Home / Health / Blue light from smartphones can make you blind, warns researchers

Blue light from smartphones can make you blind, warns researchers



Researchers have found shocking evidence that can show off blue light from smartphones, laptops and other digital devices that hurt the vision and speed up blindness.

Research at the University of Toledo in the United States has shown that long-term exposure to blue light emitters toxic molecules to be generated in the eye light sensitive cells that can cause macular degeneration – an unbearable condition that affects the middle part of the eye.

Blue light, which has a shorter wavelength and more energy compared with other colors, can gradually cause eye damage.

The use of phones in the dark poses a particular risk of vision (Photo: Getty)

Dr. Ajith Karunarathne, Assistant Professor of University Chemistry and Biochemistry, said: "We are exposed to blue light continuously and the retina and lens can not block or reflect it.

"It is no secret that blue light damages our vision by damaging the eye's retina.

"Our experiments explain how it happens, and we hope it leads to treatments that inhibit macular degeneration, such as a new type of eye drop."

Macular degeneration, affecting approximately 2.4% of the adult population in Britain, is a common condition among those in the 50's and 60's that leads to significant visual loss.

It is caused by the photoreceptor's death, ie light sensitive cells in the retina.

There are currently no ways to repair eye damage caused by blue light (Image: Getty)

Age-related macular degeneration (AMD) is the leading cause of blindness in the United States and at the same time as it does not cause total blindness, AMD can make daily activities such as reading and recognizing faces difficult.

Photoreceptor cells need molecules called retinal to feel light and trigger signaling to the brain so that we can see.

The researchers found that exposed to blue light causes retinal to put a chain of reactions that lead to toxic chemical molecules to be created in photoreceptor cells.

Kasun Ratnayake, a doctoral student at the University of Toledo, involved in the study, said: "If you light blue light on the retina, the retinal kills photoreceptor cells as the signaling molecule on the membrane resolves.

Photoreceptor cells do not regenerate in the eye. When they are dead, they are dead for good. "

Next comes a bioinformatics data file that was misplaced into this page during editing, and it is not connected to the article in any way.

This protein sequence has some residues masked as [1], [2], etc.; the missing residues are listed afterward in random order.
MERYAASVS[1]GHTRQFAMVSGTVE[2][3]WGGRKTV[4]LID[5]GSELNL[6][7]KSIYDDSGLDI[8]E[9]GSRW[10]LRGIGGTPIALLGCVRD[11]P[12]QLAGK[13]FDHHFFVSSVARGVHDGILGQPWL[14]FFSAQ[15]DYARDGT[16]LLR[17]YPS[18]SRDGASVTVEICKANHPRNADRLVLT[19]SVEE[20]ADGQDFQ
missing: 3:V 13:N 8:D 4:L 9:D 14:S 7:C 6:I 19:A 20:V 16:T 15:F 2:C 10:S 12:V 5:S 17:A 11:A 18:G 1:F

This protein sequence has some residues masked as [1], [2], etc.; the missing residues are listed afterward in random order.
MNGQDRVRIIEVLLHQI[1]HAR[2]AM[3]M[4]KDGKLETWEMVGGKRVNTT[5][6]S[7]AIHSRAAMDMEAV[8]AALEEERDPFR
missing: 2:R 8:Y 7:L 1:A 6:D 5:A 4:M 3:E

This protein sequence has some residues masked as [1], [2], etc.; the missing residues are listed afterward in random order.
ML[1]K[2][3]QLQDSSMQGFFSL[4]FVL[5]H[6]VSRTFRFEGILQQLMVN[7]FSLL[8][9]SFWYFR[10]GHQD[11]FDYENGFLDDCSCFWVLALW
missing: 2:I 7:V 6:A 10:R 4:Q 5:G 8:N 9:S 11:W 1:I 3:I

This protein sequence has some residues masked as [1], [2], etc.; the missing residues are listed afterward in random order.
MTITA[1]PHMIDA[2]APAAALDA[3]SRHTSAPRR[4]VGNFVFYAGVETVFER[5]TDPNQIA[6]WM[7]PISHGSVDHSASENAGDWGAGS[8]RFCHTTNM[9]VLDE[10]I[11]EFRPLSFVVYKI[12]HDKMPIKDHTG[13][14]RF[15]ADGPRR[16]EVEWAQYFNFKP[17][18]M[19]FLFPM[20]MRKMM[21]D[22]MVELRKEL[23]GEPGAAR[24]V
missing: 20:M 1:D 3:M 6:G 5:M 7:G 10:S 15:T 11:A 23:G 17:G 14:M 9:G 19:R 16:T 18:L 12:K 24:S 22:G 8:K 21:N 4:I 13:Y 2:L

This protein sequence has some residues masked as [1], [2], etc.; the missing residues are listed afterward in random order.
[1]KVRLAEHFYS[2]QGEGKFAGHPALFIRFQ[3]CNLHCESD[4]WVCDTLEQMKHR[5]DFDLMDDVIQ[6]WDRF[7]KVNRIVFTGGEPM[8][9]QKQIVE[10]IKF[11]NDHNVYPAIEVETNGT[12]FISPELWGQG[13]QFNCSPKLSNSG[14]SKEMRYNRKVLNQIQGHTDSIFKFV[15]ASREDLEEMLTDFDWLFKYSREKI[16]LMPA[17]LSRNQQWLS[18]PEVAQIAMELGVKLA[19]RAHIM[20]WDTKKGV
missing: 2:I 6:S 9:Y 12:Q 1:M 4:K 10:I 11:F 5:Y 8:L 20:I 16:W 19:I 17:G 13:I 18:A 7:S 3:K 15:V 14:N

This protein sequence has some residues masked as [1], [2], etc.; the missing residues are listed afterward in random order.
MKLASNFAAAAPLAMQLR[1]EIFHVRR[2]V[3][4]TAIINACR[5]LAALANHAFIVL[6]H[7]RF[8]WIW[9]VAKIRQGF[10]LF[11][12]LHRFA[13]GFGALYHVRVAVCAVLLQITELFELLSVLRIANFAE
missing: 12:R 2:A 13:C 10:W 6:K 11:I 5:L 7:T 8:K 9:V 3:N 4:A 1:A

More: United Kingdom

The researchers found that the introduction of retinal molecules to other cell types in the body, such as cancerous cells, brain cells and neurons, caused them to die when subjected to blue light.

They also noticed that blue light alone or retinal without blue light had no effect on cell.

Dr. Karunarathne said, "The retinal-generated toxicity with blue light is universal. It can kill any cell type."

The researchers found that a molecule called alpha tocopherol, a natural antioxidant found in the eye and body , the cells stop dying but fail to offer any protection against the aging population or those whose immune system has been suppressed.

Dr. Karunarathne said, "That's when the real damage occurs."

For those who want to protect their eyes from blue light, Dr. Karunarathne recommends wearing sunglasses that can filter both UV and blue light outside

The research is published in the journal Scientific Reports.

be ready = function (cb) { om (fbApiInit) { cb (); } Other { awaitingReady.push (cb); } };

window.fbAsyncInit = function () { FB.init ({ AppId: & # 39; 176908729004638 & # 39 ;, xfbml: true, version: & # 39; v2.10 & # 39; });

fbApiInit = true; notifyQ (); };

return { / ** * Fires redial when FB is initiated and ready for monkey calls. * / "ready": ready };

}) ();

(function () { function injection FBSDK () { where d = document, s = "script", id = & # 39; facebook-jssdk & # 39 ;; where js, fjs = d.getElementsByTagName (s) [0]; to (d.getElementById (id)) { return; } js = d.createElement (s); js.id = id; js.src = "http://connect.facebook.net/en_US/sdk.js"; fjs.parentNode.insertBefore (js, fjs); window.removeEventListener ("metro: scroll", inject FBSDK); window.removeEventListener (& # 39; load & # 39; inject FBSDK); }

about (& # 39; item & # 39; === type of metro && & # 39; === metro.pageData.type) { window.addEventListener (& # 39; subway: scroll & # 39; inject FBSDK); } Other { window.addEventListener (& # 39; load & # 39 ;, inject FBSDK); } }) ();


Source link